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Sunday, July 14, 2013

Bastille Day: Books About the French Revolution

On this day in 1789, the people of Paris stormed the Bastille, one of the major events at the beginning of the French Revolution. Now July 14th is France's National Holiday, so we're celebrating! Today we're looking at books about the French Revolution-- tomorrow we'll look at France in general

    

Revolution by Jennifer Donnelly. Andi blames herself for her brother's death--the event that caused her family to disintegrate. When he discovers she's going to fail out of school, Andi's father comes back from Paris to collect her and to check her mother into a psych ward. In Paris, her father is researching a heart that may have belonged to Louis-Charles, a prince killed in the Revolution who happens to have Andi's brother's eyes. When Andi finds the diary of a street performer and friend of the murdered prince, she gets caught up in the horrors of the revolution and when the storylines merge... well, there's a reason why it's on this list.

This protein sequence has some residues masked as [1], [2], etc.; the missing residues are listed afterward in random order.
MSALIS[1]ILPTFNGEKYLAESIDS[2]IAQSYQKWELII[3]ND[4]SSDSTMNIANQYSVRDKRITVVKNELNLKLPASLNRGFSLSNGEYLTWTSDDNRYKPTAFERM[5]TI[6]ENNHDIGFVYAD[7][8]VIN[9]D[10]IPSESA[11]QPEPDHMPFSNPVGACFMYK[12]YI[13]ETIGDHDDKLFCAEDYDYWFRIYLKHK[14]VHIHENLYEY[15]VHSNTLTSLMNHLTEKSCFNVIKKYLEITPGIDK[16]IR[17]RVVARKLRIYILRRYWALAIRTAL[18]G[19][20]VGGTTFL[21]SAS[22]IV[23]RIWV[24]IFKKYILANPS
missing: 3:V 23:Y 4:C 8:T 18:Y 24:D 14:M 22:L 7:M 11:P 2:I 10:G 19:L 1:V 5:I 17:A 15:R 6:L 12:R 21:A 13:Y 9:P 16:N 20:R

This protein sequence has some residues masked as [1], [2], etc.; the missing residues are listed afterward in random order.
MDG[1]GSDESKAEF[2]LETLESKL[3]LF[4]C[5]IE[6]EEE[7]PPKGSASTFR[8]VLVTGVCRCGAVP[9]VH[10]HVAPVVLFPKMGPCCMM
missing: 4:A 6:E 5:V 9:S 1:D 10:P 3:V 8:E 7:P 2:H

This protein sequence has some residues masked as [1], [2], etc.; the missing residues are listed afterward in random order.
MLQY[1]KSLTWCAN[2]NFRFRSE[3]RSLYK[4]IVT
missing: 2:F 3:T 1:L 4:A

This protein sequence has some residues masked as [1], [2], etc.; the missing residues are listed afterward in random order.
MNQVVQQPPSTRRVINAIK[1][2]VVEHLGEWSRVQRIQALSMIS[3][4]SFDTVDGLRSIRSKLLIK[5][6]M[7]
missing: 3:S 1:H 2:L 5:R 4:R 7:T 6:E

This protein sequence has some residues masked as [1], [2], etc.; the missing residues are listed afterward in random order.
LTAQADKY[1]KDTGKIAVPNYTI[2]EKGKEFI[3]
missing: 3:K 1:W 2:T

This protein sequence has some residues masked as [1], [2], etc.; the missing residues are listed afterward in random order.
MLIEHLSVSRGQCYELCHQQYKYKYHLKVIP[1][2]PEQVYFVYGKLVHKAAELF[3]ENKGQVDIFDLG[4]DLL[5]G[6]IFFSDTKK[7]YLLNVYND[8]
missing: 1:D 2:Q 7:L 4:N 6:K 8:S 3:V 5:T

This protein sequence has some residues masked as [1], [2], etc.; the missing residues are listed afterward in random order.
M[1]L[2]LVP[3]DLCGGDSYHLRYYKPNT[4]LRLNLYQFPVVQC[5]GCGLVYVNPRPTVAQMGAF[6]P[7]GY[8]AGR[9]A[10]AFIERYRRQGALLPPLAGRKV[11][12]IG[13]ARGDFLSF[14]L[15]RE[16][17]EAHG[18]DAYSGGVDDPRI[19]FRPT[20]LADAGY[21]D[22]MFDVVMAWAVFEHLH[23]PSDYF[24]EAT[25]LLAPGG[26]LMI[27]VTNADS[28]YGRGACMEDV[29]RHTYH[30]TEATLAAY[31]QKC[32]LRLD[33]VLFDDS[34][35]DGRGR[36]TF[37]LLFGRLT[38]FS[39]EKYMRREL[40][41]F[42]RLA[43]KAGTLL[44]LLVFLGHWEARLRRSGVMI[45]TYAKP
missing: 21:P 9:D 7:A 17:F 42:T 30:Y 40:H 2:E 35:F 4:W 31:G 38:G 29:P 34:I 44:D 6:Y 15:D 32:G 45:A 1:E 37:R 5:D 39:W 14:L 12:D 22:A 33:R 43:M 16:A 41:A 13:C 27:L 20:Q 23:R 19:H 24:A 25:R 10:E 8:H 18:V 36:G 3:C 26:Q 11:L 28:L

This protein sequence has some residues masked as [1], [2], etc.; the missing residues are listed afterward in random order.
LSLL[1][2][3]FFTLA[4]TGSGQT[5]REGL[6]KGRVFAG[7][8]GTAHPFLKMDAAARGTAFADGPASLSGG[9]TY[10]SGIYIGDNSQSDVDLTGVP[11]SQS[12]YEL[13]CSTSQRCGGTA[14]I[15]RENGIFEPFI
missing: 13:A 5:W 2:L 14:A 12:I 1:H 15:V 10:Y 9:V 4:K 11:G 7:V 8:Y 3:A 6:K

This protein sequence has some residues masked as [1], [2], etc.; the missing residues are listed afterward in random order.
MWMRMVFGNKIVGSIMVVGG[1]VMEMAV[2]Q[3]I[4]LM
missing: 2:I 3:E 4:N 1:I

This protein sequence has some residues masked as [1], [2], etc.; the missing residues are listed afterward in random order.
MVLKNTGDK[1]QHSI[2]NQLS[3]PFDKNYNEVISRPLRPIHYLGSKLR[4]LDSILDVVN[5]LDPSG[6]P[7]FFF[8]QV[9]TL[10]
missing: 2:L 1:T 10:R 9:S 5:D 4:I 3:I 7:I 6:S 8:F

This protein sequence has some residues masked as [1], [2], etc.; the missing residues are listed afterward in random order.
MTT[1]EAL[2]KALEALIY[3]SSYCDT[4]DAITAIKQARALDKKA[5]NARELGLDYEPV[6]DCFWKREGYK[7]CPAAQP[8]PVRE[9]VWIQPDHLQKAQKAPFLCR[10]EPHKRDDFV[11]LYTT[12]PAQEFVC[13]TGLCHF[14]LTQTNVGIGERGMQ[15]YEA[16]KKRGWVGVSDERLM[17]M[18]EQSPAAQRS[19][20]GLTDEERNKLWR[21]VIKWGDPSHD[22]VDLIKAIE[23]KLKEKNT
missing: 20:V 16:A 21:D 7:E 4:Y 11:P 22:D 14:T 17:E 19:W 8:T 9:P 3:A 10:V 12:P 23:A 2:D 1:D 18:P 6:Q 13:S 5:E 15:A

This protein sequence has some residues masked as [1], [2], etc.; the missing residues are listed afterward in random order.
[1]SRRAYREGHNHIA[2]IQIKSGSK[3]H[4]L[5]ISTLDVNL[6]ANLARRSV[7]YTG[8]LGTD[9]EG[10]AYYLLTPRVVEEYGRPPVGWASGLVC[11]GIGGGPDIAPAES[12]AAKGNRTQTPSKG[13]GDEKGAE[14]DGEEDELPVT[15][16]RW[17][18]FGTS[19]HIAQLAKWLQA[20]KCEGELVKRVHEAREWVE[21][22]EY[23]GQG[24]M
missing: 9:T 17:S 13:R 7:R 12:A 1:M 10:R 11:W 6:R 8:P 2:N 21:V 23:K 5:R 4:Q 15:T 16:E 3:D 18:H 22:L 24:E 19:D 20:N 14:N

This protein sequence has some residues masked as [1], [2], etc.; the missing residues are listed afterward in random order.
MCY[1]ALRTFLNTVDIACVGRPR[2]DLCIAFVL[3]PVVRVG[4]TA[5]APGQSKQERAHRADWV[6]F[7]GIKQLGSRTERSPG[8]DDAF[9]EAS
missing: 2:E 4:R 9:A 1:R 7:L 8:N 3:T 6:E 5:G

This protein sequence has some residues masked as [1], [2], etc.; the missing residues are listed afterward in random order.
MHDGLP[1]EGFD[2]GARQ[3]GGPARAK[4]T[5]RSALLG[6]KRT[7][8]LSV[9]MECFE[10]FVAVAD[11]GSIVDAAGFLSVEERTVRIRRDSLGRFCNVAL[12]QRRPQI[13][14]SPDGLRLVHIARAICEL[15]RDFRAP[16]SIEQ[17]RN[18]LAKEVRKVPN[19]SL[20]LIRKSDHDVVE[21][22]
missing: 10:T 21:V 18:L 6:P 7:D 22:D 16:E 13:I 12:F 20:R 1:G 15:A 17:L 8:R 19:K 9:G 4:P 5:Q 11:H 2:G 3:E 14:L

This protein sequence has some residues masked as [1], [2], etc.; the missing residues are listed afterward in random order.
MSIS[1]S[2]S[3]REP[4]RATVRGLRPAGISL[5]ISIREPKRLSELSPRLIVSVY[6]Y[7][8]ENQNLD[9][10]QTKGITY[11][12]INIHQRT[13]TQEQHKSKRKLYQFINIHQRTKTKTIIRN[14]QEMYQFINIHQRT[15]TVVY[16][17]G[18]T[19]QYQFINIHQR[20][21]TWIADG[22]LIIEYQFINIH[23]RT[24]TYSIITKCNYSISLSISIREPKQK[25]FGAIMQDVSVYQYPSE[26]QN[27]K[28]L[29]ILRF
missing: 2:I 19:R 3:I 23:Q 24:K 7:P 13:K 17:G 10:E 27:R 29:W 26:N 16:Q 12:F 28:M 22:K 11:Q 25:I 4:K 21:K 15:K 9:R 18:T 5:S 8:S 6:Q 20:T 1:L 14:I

A Tale of Two Cities by Charles Dickens. It's the ultimate tale of the revolution! It was the best of times, it was the worst of times... and Madame Defarge knits her code and the streets run with blood.

The Red Necklace by Sally Gardner. Yann is a circus performer, Sido the daughter of a Marquis who's using her for his own ends. At the beginning of the revolution, the two meet and try to find their own ways in a quickly changing world. Follow it with The Silver Blade.

    

Sovay by Celia Rees. Sovay is both an artists model and a highwayamn. After her father is arrested for treason, she gets involves with politics and ends up on the other side of the English Channel, during the Reign of Terror.

The Pale Assassin by Patricia Elliot. When Eugenie turns 16, she will marry La Fantome, a man who despises her family. But then the Revolution starts and she's running for her life-- from her fiance, and also from the Revolutionary crowds. Follow it with The Traitor's Smile.

The Time-Traveling Fashionista at the Palace of Marie Antoinette by Bianca Turetsky. Sometimes, when Louise puts on just the right vintage gown, she ends up back in time. This time, she's ended up at the court of Marie-Antoinette, right before the start of the Revolution and must find a way to get home before she loses her head. The second in a series, start with The Time-Traveling Fashionista On Board the Titanic.

What books about the revolution would you add?

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